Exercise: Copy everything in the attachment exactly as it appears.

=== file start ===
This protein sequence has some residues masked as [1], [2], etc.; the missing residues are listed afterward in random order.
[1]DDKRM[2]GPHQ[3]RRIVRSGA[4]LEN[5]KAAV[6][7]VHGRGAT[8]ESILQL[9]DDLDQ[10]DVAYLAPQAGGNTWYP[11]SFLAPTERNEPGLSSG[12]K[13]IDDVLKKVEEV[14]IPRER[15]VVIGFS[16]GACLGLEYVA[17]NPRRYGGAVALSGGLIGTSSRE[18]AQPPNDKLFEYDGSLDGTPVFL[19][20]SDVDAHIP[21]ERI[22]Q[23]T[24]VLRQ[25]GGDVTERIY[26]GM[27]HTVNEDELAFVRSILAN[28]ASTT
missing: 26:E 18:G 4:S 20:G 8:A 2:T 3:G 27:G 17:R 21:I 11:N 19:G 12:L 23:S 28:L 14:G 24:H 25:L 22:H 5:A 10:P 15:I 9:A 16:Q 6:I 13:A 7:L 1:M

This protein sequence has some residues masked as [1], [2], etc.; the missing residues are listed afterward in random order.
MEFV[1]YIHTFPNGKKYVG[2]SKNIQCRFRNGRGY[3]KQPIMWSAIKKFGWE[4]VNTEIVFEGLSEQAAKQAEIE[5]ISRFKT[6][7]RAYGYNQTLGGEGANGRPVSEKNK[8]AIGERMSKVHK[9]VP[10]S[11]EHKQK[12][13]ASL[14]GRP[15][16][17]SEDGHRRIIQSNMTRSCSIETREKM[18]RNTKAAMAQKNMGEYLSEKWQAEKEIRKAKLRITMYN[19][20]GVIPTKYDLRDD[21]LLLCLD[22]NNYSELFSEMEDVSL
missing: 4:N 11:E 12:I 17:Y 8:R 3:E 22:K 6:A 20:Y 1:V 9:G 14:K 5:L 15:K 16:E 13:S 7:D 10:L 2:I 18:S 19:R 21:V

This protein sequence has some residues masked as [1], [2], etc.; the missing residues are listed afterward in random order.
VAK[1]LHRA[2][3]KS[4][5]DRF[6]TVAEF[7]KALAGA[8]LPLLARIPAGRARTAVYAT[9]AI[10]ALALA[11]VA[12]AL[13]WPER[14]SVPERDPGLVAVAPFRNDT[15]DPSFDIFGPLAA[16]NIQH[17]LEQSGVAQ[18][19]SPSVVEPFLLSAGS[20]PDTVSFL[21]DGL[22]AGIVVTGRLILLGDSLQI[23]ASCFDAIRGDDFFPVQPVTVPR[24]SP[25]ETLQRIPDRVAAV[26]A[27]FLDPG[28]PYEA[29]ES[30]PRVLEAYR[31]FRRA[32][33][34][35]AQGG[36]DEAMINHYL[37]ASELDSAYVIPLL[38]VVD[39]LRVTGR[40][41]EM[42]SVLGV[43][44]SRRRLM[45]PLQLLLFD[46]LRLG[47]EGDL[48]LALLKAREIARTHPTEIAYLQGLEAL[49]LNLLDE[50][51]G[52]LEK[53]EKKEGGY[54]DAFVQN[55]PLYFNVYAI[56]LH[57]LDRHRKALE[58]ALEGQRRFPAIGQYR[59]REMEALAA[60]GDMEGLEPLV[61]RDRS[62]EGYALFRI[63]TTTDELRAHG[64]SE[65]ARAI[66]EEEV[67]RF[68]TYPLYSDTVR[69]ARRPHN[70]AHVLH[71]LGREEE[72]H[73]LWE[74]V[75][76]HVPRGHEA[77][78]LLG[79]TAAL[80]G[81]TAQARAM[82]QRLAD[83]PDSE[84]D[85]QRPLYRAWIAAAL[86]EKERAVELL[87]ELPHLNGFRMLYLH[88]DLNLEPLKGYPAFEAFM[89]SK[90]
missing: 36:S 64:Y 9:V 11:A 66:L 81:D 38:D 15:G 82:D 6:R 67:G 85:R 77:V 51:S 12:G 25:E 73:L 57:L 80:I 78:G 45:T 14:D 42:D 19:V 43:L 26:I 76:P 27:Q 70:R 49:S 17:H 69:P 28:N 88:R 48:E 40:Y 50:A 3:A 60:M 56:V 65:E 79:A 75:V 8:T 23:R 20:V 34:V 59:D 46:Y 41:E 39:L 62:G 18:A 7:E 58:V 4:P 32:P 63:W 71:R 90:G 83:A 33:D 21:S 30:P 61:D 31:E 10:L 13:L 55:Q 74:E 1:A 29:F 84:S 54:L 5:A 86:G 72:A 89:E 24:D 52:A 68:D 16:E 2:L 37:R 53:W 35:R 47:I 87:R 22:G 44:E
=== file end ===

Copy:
This protein sequence has some residues masked as [1], [2], etc.; the missing residues are listed afterward in random order.
[1]DDKRM[2]GPHQ[3]RRIVRSGA[4]LEN[5]KAAV[6][7]VHGRGAT[8]ESILQL[9]DDLDQ[10]DVAYLAPQAGGNTWYP[11]SFLAPTERNEPGLSSG[12]K[13]IDDVLKKVEEV[14]IPRER[15]VVIGFS[16]GACLGLEYVA[17]NPRRYGGAVALSGGLIGTSSRE[18]AQPPNDKLFEYDGSLDGTPVFL[19][20]SDVDAHIP[21]ERI[22]Q[23]T[24]VLRQ[25]GGDVTERIY[26]GM[27]HTVNEDELAFVRSILAN[28]ASTT
missing: 26:E 18:G 4:S 20:G 8:A 2:T 3:G 27:G 17:R 21:I 11:N 19:G 12:L 23:S 28:L 14:G 24:H 25:L 22:H 5:A 10:P 15:I 9:A 16:Q 6:I 13:A 7:L 1:M

This protein sequence has some residues masked as [1], [2], etc.; the missing residues are listed afterward in random order.
MEFV[1]YIHTFPNGKKYVG[2]SKNIQCRFRNGRGY[3]KQPIMWSAIKKFGWE[4]VNTEIVFEGLSEQAAKQAEIE[5]ISRFKT[6][7]RAYGYNQTLGGEGANGRPVSEKNK[8]AIGERMSKVHK[9]VP[10]S[11]EHKQK[12][13]ASL[14]GRP[15][16][17]SEDGHRRIIQSNMTRSCSIETREKM[18]RNTKAAMAQKNMGEYLSEKWQAEKEIRKAKLRITMYN[19][20]GVIPTKYDLRDD[21]LLLCLD[22]NNYSELFSEMEDVSL
missing: 4:N 11:E 12:I 17:Y 8:R 3:E 22:K 6:A 20:Y 1:V 9:G 14:K 5:L 15:K 16:E 13:S 7:D 10:L 2:I 18:S 19:R 21:V

This protein sequence has some residues masked as [1], [2], etc.; the missing residues are listed afterward in random order.
VAK[1]LHRA[2][3]KS[4][5]DRF[6]TVAEF[7]KALAGA[8]LPLLARIPAGRARTAVYAT[9]AI[10]ALALA[11]VA[12]AL[13]WPER[14]SVPERDPGLVAVAPFRNDT[15]DPSFDIFGPLAA[16]NIQH[17]LEQSGVAQ[18][19]SPSVVEPFLLSAGS[20]PDTVSFL[21]DGL[22]AGIVVTGRLILLGDSLQI[23]ASCFDAIRGDDFFPVQPVTVPR[24]SP[25]ETLQRIPDRVAAV[26]A[27]FLDPG[28]PYEA[29]ES[30]PRVLEAYR[31]FRRA[32][33][34][35]AQGG[36]DEAMINHYL[37]ASELDSAYVIPLL[38]VVD[39]LRVTGR[40][41]EM[42]SVLGV[43][44]SRRRLM[45]PLQLLLFD[46]LRLG[47]EGDL[48]LALLKAREIARTHPTEIAYLQGLEAL[49]LNLLDE[50][51]G[52]LEK[53]EKKEGGY[54]DAFVQN[55]PLYFNVYAI[56]LH[57]LDRHRKALE[58]ALEGQRRFPAIGQYR[59]REMEALAA[60]GDMEGLEPLV[61]RDRS[62]EGYALFRI[63]TTTDELRAHG[64]SE[65]ARAI[66]EEEV[67]RF[68]TYPLYSDTVR[69]ARRPHN[70]AHVLH[71]LGREEE[72]H[73]LWE[74]V[75][76]HVPRGHEA[77][78]LLG[79]TAAL[80]G[81]TAQARAM[82]QRLAD[83]PDSE[84]D[85]QRPLYRAWIAAAL[86]EKERAVELL[87]ELPHLNGFRMLYLH[88]DLNLEPLKGYPAFEAFM[89]SK[90]
missing: 36:S 64:Y 9:V 11:A 66:L 81:D 38:D 15:G 82:D 6:R 67:G 85:R 77:V 51:S 12:G 25:E 73:L 57:L 80:I 78:G 45:T 14:D 42:D 19:V 43:L 26:I 76:P 27:Q 70:R 49:S 17:H 69:P 28:N 88:R 48:E 40:Y 50:A 3:A 60:M 56:V 65:E 79:A 75:V 8:T 23:R 20:V 34:V 59:D 46:Y 41:E 39:L 62:G 18:A 7:E 58:V 4:P 32:P 63:W 71:R 90:G 83:A 33:D 21:S 30:P 61:D 31:E 10:L 13:L 55:Q 74:E 1:A 29:F 84:S 54:L 5:A 86:G 72:A 89:E 24:D 52:A 68:D 16:E 2:L 37:R 53:W 35:R 47:I 87:R 22:G 44:E